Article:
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Summary: A review of why Jesus needed the Holy Spirit in His life and how the Holy Spirit operated in the life of Jesus.

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A week ago Thursday night when I got home from our summer Bible study, I had a small red itchy spot on my right arm. I figured that I must have gotten some kind of bug bite, so I put a little anti-itch cream on it and went to bed. By the next morning, it really didn’t look much different, but it was still itchy, so I put some more cream on it and really didn’t think about it much more.

Later that afternoon, I went to the gym for my normal workout, which that day involved lifting weights for my arms. I always enjoy arm day at the gym because when I’m done my arms feel about this big around – for about 15 minutes - and then they feel pretty normal again when the blood flow subsides. But this time my right arm stayed red and swollen. So, figuring this was just an allergic reaction to a bug bite, and that I could handle it on my own, I took some Benadryl and iced my arm and since it felt better, I figured I was on the mend.

But by Saturday morning, my arm was even redder and more swollen, so I figured I better go to the urgent care and get it checked out. What I discovered is that somehow I had developed a very serious infection in that arm that was beginning to spread pretty rapidly. And because my body was incapable of fighting off that infection on its own, the doctors immediately gave me a shot of antibiotics and put me on a regimen of oral antibiotics.

I’m glad to report that after another doctor visit on Monday, two more shots of antibiotics, a tetanus shot and the oral antibiotics, the infection now seems to be cleared up.

I am more thankful than ever for the availability of antibiotics. Without the ability to get them into my bloodstream to fight that infection, who knows what might have happened? As I was thinking about that this week, the thought that came to mind was that the Holy Spirit is a lot like those antibiotics. Although He is in me, I can’t see Him or even feel Him at work there. But without His work in my life, I would never be able live the kind of life God wants me to live on my own. I need His help.

This morning is the third of a series of messages on the Holy Spirit. Together we are learning how the Holy Spirit works in our lives and how we can tap into the power that He provides which enables us to live a godly life that glorifies Jesus.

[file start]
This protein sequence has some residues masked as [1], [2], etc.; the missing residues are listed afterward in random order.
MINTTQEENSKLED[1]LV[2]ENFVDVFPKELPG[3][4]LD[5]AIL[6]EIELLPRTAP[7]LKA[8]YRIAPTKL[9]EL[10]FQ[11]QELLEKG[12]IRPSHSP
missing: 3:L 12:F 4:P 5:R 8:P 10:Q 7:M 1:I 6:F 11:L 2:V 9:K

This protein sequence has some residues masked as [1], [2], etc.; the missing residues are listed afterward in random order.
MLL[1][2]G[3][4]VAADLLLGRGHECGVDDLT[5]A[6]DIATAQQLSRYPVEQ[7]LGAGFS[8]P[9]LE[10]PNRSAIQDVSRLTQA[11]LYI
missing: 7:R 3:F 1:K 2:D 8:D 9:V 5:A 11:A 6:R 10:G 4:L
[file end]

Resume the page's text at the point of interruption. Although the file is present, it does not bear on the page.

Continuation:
Let’s take just a moment to review what we’ve learned so far.

We began two weeks ago, by letting Jesus introduce us to the work of the Holy Spirit in His own words. And in John 14, we discovered two important characteristics of the Holy Spirit. Can anyone remind us of those two aspects of the Holy Spirit? [Wait for answers]

1. The Holy Spirit is God

2. The Holy Spirit is a person

Then last week, we took a brief look at how the Holy Spirit operated in the Old Testament and arrived at this conclusion:

The Holy Spirit is God’s divine power

for God’s divine work

And we discovered that Holy Spirit provided that divine power by carrying out four purposes. Can anyone help remind us up what those were? [Wait for answers.]

1. He gave life

2. He revealed

3. He rebuked

4. He equipped – to serve and to represent God

You’re going to want to keep those four purposes in mind this morning as we look at how the Holy Spirit worked in the life of Jesus during His earthly ministry. When we think about that topic we might tend to wonder why Jesus needed the Holy Spirit in His life. He is, after all, God Himself. But the apostle Paul helps us to understand Jesus’ need for the Holy Spirit in His life with these familiar words:

Have this mind among yourselves, which is yours in Christ Jesus, who, though he was in the form of God, did not count equality with God a thing to be grasped, but emptied himself, by taking the form of a servant, being born in the likeness of men.

(Philippians 2:5-7 ESV)

Jesus did not, as some claim “give up” His deity when He put on a body of flesh and came to the earth. He still remained 100% God at the same time that He was also 100% man. But what He did do was to willingly give up His right to exercise much of the power He possessed as God in order to experience all that we are subjected to as humans. That’s why the writer of Hebrews could make this statement:

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